How To Recover From The Google EMD Update
Once again Matt Cutts released another ambiguous statement announcing the release of a new algorithm update being labeled the “EMD UPDATE”.
The update is essentially a new filter that tries to ensure low-quality sites don’t rise to the top of the search results purely because they have search terms in their domain names. If you’re not “in the know”, an exact match domain is a domain with a keyword/search phrase as its domain. For example (cheapcarsforsale.com is the EMD of “cheap cars for sale”.
For some retarded reason having an EMD allows you to rank extremely quickly for the search term or terms in your domain. This was an update that I’ve predicted for some time, and one of the reasons why I stopped purchasing exact match domains a long time ago.
Similar to other updates Google says the EMD update will be continual. Meaning it’ll be updated periodically just like the pandas and penguins. So if your EMD’s haven’t been hit by this one, you better brace for impact in the near term.
What Exact Does The EMD Update Do?
This is the good news. It doesn’t actually target all exact match domains. It specifically searches for low quality sites that happen to be exact match domains… and generally; exact match domains are low quality.
It’s common knowledge that having a keyword in your domain allows you to almost instantly rank for it. Which is why there are so many low quality EMD sites out there. SEO’s took serious advantage of EMD’s. Buying them left, right and center only to slap up 2-3 poorly written articles and a block of Adsense ads.
So don’t freak out just yet, this update may not impact you if you’ve got an EMD. The fact remains:
All Domains Are EMD’s
Every domain is an exact match of something. It may not be a highly searched term, but it’s still technically a keyword. Presumably this update will be going after the serious EMD’s like “best-bmw-cars-of-2012.org” or “top-20-laptopstoshiba.net” first. Those are the kind of domains that take full advantage of the ranking power & benefits of EMD’s. They seem to be first on Google’s hit list.
As soon as they announced the update, everyone started freaking out about their sites being hit. From what I’ve seen so far, there is no evidence of all EMD’s being slapped. There are still plenty of exact match domains ranking very well.
It all comes down to quality, but having a long EMD now is just playing with fire. Google said the EMD update was specifically designed to target poor quality sites with exact match domains. The problem is nobody really knows what Google deems poor quality; but we have a good idea.
All of this leads me to believe Google cannot punish EMD’s, they can only penalize a type of site that appears to be abusing the “EMD bonus”. So Google are penalizing sites that have signs of EMD abuse, not EMD’s in general. Google never really tell the truth about their algorithm updates and filters.
They tell white lies and half truths. We’re left to figure out what they’ve really done. We know this because thousands of non-EMD sites have been hit hard by this update.
What Causes The Penalty And How Do You Avoid It?
Well, there are triggers. On-page and off-page SEO triggers that lead Google to penalize your site.
I’m really surprised Google waited till now to roll out this update. Essentially we have another penguin type effect. With the penguin updates Google would look at your title, description, header tags and keyword density. When they see clear over optimization they’d give you a slap (this also applied to your link profile). Here’s what they’re doing now.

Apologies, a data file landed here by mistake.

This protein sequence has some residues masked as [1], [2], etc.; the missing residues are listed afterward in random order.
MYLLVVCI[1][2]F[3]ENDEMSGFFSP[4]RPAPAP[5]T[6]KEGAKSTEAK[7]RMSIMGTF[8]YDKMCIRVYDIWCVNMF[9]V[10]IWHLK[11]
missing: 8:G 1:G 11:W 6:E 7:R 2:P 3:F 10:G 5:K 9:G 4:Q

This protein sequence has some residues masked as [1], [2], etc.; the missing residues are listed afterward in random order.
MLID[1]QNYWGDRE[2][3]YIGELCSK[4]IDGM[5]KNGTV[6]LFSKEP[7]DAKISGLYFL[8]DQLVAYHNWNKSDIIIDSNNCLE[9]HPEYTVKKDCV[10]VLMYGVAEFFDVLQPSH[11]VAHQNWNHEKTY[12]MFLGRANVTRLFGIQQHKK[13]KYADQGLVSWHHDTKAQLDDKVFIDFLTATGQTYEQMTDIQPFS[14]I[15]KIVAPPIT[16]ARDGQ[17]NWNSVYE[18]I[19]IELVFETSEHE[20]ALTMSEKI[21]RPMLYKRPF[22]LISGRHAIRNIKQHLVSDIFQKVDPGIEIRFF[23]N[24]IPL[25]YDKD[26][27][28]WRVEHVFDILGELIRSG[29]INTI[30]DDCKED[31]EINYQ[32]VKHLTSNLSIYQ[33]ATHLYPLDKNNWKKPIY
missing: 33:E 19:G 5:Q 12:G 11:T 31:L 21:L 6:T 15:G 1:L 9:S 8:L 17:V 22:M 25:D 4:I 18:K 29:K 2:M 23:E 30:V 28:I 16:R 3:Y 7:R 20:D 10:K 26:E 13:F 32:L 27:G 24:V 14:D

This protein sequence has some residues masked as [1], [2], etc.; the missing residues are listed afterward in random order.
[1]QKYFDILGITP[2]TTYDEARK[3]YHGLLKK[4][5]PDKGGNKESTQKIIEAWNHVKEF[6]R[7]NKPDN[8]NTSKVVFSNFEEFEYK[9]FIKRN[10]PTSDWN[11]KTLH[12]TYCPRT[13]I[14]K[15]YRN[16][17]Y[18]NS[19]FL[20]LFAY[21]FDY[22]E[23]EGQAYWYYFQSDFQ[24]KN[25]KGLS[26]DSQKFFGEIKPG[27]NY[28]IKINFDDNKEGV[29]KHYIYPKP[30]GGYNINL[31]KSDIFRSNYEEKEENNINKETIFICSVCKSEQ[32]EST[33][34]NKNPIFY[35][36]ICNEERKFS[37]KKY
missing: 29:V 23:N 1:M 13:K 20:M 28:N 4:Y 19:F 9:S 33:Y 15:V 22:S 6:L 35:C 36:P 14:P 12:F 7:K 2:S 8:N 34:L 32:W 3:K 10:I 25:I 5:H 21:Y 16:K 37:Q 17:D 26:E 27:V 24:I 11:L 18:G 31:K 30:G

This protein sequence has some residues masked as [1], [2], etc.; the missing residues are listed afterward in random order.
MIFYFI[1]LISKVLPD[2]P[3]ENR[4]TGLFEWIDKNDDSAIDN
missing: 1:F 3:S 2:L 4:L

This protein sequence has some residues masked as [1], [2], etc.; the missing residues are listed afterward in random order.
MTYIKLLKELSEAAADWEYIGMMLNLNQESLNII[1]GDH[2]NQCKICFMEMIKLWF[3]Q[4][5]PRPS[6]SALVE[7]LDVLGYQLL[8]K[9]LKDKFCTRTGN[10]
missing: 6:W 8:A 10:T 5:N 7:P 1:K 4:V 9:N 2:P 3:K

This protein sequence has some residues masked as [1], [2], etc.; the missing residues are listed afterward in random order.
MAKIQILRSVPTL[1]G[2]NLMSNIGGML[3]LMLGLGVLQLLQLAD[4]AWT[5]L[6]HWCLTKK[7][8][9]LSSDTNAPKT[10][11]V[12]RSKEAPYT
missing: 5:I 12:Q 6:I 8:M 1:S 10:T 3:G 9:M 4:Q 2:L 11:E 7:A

They’re looking at the same elements, but in relation to the keyword/s being using in the domain.
The sites that got struck by this update had a few things in common:
- Keyword in the domain. If they were targeting “best bmw 2012″ their domain would be “bestbmw2012.com” or another domain extension.
- Title, Description & Keyword Tags
- Image Alt Tah
- Header Tags
- High Keyword Density
They are all things Google has looked at in the past to penalize sites for over-optimization. They’ve known about webmasters abusing EMD’s for a long time. So now all they’re doing is looking at the keyword in the domain, then if it lines up with above elements on-page they slap you for EMD abuse. Obvious really.
If you do have EMD’s and you won’t get rid of them; dial down the on-page optimization for the keyword/s in your domains. The EMD’s that didn’t get hit had several things in common:
- Lots of images on each page.
- Youtube videos.
- A social presence.
- Less header tag optimization.
- Low keyword density.
- External links to authority sites.
- High page count (lots of content).
Similar to on-page, Google is looking at your link profile and its relation to your domain name. If your domain name is “cheapcowmeatforsale.com” and 70% of your link profile uses anchor text like “cheap cow meat for sale” and “cow meat for sale” you’re just asking for a penalty.
Be careful with your anchor text, rank for keywords that don’t involve your EMD keyword. EMD’s that didn’t get slapped had these things in common:
- Social Backlinks (FB likes, G+1′s, Tweets/Retweets)
- Youtube & Video Links
- Social Profiles (Most importantly a Facebook fan page with likes and a Google Plus business page)
- No-follow backlinks, a natural amount
Ultimately you need to be one step ahead of Google at all times. Also; don’t be foolish and try to cut corners. Buying an exact match domain site was the logical thing to do when we discovered their benefits. However the good SEO’s knew they would eventually be useless.
If you really want to rank quickly, I mean faster than using an EMD, just buy a high page rank domain (pr3 or more) from an auction site or forum. For $200 you greatly increase your chance of ranking faster and avoid being hit by Google.
P.S. Leave me your thoughts, comments and questions below. Also opt-in to the email list on the right for more SEO tips, tricks and secrets.